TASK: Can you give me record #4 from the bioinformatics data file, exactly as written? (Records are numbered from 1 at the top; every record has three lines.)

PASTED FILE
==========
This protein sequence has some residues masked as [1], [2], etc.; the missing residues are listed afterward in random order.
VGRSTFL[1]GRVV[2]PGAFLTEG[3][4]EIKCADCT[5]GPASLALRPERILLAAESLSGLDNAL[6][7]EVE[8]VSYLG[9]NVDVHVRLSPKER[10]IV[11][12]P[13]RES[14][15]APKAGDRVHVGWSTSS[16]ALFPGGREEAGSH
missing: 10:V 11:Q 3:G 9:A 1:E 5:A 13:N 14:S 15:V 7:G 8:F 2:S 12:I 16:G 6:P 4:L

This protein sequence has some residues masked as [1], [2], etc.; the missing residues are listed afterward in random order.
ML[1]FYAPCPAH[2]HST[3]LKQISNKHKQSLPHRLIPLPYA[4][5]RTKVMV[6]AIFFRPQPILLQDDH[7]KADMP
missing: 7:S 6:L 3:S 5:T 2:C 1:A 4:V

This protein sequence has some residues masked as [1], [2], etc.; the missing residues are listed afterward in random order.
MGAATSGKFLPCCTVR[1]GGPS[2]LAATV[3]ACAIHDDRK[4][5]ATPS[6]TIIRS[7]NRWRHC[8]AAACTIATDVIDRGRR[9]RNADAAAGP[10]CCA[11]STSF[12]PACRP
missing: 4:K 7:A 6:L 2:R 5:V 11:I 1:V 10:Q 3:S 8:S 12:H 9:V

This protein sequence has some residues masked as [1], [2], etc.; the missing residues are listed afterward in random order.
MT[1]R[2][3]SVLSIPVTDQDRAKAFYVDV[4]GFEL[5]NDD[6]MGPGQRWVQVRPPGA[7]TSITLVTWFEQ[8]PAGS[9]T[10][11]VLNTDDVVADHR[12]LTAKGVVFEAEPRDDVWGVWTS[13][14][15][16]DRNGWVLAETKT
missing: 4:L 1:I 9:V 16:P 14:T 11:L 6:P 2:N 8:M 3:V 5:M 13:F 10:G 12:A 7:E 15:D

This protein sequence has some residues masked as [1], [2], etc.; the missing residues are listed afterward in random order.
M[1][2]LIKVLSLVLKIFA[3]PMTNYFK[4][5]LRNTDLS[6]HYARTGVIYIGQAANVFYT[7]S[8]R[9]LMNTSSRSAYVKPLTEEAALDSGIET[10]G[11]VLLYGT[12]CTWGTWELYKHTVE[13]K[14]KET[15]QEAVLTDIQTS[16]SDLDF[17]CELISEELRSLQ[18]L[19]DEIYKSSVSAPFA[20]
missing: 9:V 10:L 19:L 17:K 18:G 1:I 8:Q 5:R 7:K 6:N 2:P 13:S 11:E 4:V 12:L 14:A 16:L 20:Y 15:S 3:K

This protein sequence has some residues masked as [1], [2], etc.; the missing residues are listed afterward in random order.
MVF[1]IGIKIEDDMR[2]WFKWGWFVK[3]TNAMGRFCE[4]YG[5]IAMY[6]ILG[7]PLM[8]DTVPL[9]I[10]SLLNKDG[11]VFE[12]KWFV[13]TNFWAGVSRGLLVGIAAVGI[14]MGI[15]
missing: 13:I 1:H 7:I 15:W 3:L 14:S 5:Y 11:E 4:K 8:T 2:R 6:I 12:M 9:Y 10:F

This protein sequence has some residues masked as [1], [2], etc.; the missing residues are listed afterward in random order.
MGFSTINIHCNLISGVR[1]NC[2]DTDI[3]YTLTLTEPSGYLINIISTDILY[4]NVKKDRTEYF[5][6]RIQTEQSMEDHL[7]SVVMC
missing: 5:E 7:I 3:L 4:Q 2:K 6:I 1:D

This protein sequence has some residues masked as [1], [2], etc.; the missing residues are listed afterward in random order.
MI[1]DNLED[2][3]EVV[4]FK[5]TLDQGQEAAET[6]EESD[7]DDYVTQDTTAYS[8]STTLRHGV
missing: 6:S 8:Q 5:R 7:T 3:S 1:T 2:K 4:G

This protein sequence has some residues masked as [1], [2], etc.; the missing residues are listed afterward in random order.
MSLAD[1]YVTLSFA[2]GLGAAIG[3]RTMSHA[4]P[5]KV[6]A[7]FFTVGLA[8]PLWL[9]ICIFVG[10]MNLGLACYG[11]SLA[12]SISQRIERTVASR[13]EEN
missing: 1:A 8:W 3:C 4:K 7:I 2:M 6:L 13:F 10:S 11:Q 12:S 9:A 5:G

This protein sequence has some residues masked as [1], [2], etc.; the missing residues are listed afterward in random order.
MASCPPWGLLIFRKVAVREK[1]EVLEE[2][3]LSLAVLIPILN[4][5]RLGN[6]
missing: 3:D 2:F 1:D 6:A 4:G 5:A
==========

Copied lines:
This protein sequence has some residues masked as [1], [2], etc.; the missing residues are listed afterward in random order.
MT[1]R[2][3]SVLSIPVTDQDRAKAFYVDV[4]GFEL[5]NDD[6]MGPGQRWVQVRPPGA[7]TSITLVTWFEQ[8]PAGS[9]T[10][11]VLNTDDVVADHR[12]LTAKGVVFEAEPRDDVWGVWTS[13][14][15][16]DRNGWVLAETKT
missing: 4:L 1:I 9:V 16:P 14:T 11:L 6:P 2:N 8:M 3:V 5:M 13:F 10:G 12:A 7:E 15:D